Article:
There is a growing concern about malnutrition in the elderly, that puts at risk their physical health and quality of life. Age UK puts those over the age of 65 at risk of being malnourished at 1 in 10. Understanding the cause of malnutrition may be a bit challenging as it is a complex one. Malnutrition can be a consequence of ill health as well as be a contributing cause of long-term ill health.
The negative consequences of the malnourished are many. These undesirable effects can include hospital admittance, the loss of independence of otherwise healthy persons, increased visits to healthcare practitioners and prolonged recovery times from ill health.
The influence of tooth loss and malnutrition
Malnutrition is a condition in which a person no longer receives all the essential nutrients that a physical body needs to achieve health and wellbeing. A main cause of malnutrition is an obvious one – that of the inability to bite and chew without pain and difficulty caused by tooth loss. Tooth loss is more prevalent in the elderly as it is commonly an age-related problem. Fortunately there are modern dental interventions such as dental implants Navan to give the elderly replacement teeth they can confidently use to correct their nutritional deficiencies.
There are other contributing causes, too, that may not be so easily addressed. Malnutrition in the elderly remains a pertinent issue for society to address because of:
- The inability to shop for food due to mobility issues.
- Their reduced incomes.
- Depression that makes it a challenge to look after themselves.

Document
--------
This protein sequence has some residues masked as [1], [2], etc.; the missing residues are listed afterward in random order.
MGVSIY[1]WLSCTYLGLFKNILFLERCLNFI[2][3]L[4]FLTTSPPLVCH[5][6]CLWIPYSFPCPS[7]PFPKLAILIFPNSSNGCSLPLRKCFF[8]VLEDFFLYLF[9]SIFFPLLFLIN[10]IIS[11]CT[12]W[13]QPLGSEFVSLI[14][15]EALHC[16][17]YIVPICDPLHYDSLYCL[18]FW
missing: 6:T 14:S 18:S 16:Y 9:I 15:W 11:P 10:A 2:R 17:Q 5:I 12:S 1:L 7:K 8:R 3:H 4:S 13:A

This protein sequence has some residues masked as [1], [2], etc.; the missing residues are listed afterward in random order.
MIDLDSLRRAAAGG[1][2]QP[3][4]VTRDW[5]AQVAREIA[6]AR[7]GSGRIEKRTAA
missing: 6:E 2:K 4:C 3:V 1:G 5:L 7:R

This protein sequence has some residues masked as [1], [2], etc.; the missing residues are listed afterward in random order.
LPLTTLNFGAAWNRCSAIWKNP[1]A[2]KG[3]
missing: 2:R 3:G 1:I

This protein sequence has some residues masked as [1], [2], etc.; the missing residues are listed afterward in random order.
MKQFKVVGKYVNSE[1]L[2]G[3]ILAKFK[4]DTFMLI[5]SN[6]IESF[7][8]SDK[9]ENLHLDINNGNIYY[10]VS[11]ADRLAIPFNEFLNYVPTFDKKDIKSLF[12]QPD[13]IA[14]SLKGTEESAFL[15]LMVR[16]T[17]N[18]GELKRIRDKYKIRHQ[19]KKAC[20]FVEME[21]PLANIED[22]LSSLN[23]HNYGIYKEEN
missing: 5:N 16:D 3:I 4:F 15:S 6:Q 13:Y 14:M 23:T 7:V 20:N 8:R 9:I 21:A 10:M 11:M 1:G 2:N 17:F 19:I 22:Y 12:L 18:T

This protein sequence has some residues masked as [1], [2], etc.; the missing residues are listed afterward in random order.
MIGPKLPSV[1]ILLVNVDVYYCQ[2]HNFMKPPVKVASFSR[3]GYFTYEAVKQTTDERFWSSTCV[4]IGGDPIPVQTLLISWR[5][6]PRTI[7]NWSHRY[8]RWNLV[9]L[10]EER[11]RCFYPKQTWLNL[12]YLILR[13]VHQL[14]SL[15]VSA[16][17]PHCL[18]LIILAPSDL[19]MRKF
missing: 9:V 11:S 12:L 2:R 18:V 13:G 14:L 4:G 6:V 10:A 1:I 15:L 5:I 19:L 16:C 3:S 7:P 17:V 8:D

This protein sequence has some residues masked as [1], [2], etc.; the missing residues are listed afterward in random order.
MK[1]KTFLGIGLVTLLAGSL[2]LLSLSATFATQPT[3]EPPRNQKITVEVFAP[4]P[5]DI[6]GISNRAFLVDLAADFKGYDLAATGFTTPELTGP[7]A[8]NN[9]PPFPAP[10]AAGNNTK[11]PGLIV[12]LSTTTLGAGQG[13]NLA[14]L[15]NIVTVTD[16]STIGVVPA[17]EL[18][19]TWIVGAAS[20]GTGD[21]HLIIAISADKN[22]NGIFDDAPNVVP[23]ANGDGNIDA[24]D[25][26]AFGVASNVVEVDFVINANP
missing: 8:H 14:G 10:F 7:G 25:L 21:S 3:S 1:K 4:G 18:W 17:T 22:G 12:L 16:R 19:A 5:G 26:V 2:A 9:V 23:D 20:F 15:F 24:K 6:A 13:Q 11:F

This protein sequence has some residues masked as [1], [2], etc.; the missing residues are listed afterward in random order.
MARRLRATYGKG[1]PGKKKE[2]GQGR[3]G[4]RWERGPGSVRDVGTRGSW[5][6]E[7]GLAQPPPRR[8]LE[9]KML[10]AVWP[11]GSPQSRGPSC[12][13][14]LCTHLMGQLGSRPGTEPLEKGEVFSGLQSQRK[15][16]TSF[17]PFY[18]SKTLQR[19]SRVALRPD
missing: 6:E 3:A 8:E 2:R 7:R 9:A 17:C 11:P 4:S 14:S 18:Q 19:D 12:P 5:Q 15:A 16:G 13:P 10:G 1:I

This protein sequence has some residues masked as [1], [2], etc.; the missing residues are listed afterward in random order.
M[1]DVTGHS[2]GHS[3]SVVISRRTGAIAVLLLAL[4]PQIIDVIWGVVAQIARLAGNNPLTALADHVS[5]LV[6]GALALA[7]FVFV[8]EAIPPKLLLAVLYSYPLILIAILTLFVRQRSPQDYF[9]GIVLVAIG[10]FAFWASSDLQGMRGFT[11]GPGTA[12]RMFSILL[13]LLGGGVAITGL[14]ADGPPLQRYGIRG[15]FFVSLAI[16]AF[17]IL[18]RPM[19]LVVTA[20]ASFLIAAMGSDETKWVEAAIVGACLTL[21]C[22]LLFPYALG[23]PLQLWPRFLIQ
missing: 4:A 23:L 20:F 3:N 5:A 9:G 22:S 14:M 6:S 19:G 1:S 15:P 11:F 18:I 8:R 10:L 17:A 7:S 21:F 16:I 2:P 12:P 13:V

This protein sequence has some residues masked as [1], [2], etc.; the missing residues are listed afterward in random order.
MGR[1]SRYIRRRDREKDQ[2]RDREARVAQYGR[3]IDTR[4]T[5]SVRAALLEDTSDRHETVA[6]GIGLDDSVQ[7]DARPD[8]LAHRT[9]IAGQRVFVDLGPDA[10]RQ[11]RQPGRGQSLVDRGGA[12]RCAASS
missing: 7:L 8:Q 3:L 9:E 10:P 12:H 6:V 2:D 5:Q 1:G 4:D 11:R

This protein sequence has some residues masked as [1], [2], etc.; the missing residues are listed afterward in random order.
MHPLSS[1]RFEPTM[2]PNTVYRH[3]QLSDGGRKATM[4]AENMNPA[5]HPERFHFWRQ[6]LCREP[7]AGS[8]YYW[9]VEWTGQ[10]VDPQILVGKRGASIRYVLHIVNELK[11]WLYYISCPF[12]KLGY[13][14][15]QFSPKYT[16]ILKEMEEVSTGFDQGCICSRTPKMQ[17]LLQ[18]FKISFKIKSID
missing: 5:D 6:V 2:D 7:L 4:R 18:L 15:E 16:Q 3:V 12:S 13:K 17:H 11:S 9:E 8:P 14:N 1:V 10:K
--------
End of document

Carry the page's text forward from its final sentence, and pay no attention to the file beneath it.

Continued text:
- Acute and chronic illness.
- Not having the energy or will to cook meals.
The above factors especially relate to those elderly persons who live alone and whose nutritional health is not monitored enough. Identifying the signs of malnourishment is also another complex challenge. Signs that may indicate that a person suffers from malnutrition include:
- Loss of appetite or lack of interest in eating.
- Poor fitting teeth-replacement devices.
- Tiredness and physical weakness.
- Altered mood
- Poor fitting clothes.
A first effective step in managing the malnutrition crisis is to initiate a food-first approach. If the lack of nutrient consumption is a significant factor of malnutrition, then it stands to reason that correcting this deficiency will go some way in addressing the problem. It must be remembered that if tooth loss or problems with dentures make it difficult to eat, a suitable teeth replacement tool must be found first to improve masticatory function. Then improving nutrition can be achieved by improving the diet by including more of those nourishing foods that are high in protein, full-fat dairy, soups, vegetables, fruit, and even powdered supplements may help.
The elderly may also need help with the preparation of meals and readily available, frozen meals are a great way to address this challenge. Other worthy intervention measures include subscribing to a home meal delivery service or having family members drop by with meals that can be easily heated at mealtimes.
For all suitable tooth replacement solutions available to the elderly, contact your local dental practice.